Aboiteau Beach, Cap-Pele, NB, 04 July 2019 (Dearing)
In less than two hours, the temperature in Greater Moncton dropped from 31.1°C to 24.0°C late this afternoon – a difference of seven degrees.
A cold front moved through New Brunswick with thunderstorms marking an abrupt end to the summer’s first brief heat wave.
Environment Canada even issued a tornado warning for the Grand Lake area after a possible twister developed south of Boiestown.
The warning was lifted after 30 minutes and no damage or injuries were reported.
Record highs have been broken in a number of communities across the Maritimes.
Friday, 05 July:
- Kouchibouguac NP, new record 31.1°C, old record 33.9°C from 1939
- Grand Manan, new record 31.7°C, old record 30.0°C from 1999
- Halifax Stanfield Airport, 32.7°C, old record 31.4°C from 2013
Greater Moncton was within a hair of breaking a record Saturday and Sunday it was the warmest on that date since 2013.
- 05 July, high 34.0°C, record 34.2°C from 2018
- 06 July, high 31.4°C, record 35.0°C from 1911
(Data courtesy Environment Canada)
Guadalajara was inundated with almost one metre of hail when a freak hailstorm moved through parts of Jalisco state on Sunday.
The governor posted photos on social media of buried vehicles, damaged homes and city workers alongside the Mexican Army shoveling the hail – even bulldozing it.
No reports of injuries or fatalities.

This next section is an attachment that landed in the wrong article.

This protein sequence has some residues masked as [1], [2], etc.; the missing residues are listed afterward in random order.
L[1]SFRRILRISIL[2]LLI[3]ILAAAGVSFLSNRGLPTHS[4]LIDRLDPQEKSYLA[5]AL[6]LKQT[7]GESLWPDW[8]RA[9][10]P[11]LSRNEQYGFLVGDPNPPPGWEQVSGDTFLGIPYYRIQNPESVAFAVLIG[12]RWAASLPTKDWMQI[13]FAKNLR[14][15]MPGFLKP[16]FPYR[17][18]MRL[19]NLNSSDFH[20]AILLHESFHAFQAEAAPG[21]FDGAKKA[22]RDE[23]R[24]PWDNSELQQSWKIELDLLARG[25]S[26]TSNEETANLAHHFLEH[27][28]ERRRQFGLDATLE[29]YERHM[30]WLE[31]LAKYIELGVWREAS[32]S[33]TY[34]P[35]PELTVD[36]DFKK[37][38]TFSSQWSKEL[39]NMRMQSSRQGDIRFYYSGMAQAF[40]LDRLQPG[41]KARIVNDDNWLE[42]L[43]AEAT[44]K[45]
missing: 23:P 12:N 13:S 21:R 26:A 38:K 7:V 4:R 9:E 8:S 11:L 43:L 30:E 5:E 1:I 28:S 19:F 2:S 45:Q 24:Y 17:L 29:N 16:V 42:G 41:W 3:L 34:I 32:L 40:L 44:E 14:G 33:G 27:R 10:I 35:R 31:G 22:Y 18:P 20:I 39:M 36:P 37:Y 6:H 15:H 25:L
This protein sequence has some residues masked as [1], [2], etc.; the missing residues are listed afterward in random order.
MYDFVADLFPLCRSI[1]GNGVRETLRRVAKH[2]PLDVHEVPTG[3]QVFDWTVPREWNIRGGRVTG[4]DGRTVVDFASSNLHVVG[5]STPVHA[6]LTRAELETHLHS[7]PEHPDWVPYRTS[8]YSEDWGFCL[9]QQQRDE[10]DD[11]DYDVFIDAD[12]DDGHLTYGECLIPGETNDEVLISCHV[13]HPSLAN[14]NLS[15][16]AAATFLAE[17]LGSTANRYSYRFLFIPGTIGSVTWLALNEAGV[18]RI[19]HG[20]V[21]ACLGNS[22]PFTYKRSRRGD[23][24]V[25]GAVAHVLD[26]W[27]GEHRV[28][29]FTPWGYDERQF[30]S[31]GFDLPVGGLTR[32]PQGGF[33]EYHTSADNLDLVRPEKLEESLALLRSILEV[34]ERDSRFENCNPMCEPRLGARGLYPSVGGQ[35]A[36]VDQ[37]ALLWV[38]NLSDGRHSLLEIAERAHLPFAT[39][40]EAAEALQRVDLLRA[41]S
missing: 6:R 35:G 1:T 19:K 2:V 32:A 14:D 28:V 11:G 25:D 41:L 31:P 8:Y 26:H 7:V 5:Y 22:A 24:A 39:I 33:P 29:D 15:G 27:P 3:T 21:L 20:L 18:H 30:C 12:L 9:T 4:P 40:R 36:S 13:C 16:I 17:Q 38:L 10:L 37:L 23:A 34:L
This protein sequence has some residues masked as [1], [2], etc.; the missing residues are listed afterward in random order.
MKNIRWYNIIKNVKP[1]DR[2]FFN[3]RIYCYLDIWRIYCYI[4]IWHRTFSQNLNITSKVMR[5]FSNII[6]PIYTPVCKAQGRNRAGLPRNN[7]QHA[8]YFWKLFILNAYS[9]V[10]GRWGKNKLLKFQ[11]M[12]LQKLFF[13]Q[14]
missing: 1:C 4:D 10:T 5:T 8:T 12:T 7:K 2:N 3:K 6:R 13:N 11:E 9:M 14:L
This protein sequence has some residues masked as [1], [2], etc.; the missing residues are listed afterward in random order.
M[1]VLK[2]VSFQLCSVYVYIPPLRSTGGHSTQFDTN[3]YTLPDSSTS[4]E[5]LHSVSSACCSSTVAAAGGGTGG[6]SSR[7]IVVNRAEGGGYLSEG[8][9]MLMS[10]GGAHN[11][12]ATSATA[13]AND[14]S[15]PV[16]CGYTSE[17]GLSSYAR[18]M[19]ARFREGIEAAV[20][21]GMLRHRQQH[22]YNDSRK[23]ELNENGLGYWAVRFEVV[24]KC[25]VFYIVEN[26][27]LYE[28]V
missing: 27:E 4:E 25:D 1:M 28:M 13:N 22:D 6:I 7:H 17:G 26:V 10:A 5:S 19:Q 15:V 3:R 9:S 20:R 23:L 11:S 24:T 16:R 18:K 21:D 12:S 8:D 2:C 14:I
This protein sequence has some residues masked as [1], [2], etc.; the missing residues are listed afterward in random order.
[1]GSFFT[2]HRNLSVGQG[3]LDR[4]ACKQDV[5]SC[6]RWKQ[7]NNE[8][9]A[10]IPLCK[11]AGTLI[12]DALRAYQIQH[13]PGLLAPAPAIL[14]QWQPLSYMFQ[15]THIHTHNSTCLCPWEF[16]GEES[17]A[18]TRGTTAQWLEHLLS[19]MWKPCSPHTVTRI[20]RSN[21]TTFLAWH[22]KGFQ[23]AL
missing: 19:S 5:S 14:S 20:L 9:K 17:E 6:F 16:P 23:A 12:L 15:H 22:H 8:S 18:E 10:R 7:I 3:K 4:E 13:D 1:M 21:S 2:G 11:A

At 1,600 metres (5,000 feet) above sea level, meteorologists say high elevation played a role as one thunderstorm moved out and another one developed rapidly behind it bringing a huge quantity of small hailstones.
A thunderstorm with snow is called thundersnow and it struck the British Columbia Interior just two days before the start of summer!
An unstable air mass bringing cold air from Alaska is to blame for the rare thundersnow which covered mountainous terrain in the Okanagan Valley with about 10 cm.
Snow fell above 1500 metres with a snow/rain mix down to 1100 metres and a chilly rain at sea level.
About 10 cm of snow was also expected in the Alberta Rockies from a similar system.
After a hot and windy day across southern Manitoba, severe thunderstorms developed late Friday afternoon with heavy rain, hail and lightning strikes causing at least one grass fire.
Daytime highs soared to 36.6°C in Winnipeg and 37.3°C in Carman which was the hot spot in Canada.
Temperatures dropped dramatically after the storms rolled through and damaging winds up to 100 km/h were reported in some areas along with nickel-sized hail.
The heat and thunderstorms moved east into northwestern Ontario with Kenora reaching 33.0°C yesterday and Armstrong climbing to 32.3°C today.
A tornado developed about 10 kilometres southeast of Gatineau Airport, Quebec early Sunday evening.
The tornado moved east along the Ottawa River before coming ashore on the Ontario side.
In the suburban Ottawa neighbourhood of Orléans, strong winds brought down trees and removed shingles on many homes with one person reportedly injured.
A thunderstorm also produced 2 centimetre hail in the area.
Environment Canada says the tornado was a low end EF-1 suggesting peak winds of 135 km/h and had a path length of at least 25 kilometres.